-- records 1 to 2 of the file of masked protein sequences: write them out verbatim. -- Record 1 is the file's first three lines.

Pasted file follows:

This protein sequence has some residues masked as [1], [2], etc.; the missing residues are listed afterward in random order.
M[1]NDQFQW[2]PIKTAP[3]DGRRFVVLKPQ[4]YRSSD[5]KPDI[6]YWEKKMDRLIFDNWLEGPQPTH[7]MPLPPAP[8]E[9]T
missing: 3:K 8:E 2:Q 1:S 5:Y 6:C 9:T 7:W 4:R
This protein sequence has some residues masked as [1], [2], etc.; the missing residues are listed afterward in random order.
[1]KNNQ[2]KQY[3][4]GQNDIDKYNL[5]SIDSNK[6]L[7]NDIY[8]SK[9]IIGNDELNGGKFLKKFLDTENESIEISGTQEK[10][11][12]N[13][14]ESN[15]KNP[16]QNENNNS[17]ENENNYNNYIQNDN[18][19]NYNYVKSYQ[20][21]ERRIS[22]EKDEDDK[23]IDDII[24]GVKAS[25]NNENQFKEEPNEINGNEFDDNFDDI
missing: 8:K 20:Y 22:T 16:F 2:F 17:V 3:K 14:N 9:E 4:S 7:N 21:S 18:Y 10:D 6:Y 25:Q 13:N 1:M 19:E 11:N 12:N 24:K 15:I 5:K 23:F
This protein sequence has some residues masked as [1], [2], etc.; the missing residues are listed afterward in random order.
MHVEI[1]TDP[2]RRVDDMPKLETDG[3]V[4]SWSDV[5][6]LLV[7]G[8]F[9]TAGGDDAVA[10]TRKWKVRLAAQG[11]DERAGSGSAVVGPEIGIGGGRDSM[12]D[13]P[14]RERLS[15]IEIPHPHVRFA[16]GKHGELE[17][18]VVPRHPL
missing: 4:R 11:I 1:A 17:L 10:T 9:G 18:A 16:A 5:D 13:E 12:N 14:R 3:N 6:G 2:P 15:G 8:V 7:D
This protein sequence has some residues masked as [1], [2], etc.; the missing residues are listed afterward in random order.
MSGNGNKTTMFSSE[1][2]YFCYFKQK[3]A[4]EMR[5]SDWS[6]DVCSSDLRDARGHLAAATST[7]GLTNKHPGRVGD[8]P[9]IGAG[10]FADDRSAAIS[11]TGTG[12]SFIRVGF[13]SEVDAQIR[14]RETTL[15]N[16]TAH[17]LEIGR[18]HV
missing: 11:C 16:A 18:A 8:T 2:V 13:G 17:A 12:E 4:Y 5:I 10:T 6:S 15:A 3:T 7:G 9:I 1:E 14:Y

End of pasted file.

This protein sequence has some residues masked as [1], [2], etc.; the missing residues are listed afterward in random order.
M[1]NDQFQW[2]PIKTAP[3]DGRRFVVLKPQ[4]YRSSD[5]KPDI[6]YWEKKMDRLIFDNWLEGPQPTH[7]MPLPPAP[8]E[9]T
missing: 3:K 8:E 2:Q 1:S 5:Y 6:C 9:T 7:W 4:R
This protein sequence has some residues masked as [1], [2], etc.; the missing residues are listed afterward in random order.
[1]KNNQ[2]KQY[3][4]GQNDIDKYNL[5]SIDSNK[6]L[7]NDIY[8]SK[9]IIGNDELNGGKFLKKFLDTENESIEISGTQEK[10][11][12]N[13][14]ESN[15]KNP[16]QNENNNS[17]ENENNYNNYIQNDN[18][19]NYNYVKSYQ[20][21]ERRIS[22]EKDEDDK[23]IDDII[24]GVKAS[25]NNENQFKEEPNEINGNEFDDNFDDI
missing: 8:K 20:Y 22:T 16:F 2:F 17:V 3:K 14:N 9:E 4:S 7:N 21:S 18:Y 10:D 6:Y 25:Q 13:N 1:M 19:E 11:N 12:N 24:K 15:I 5:K 23:F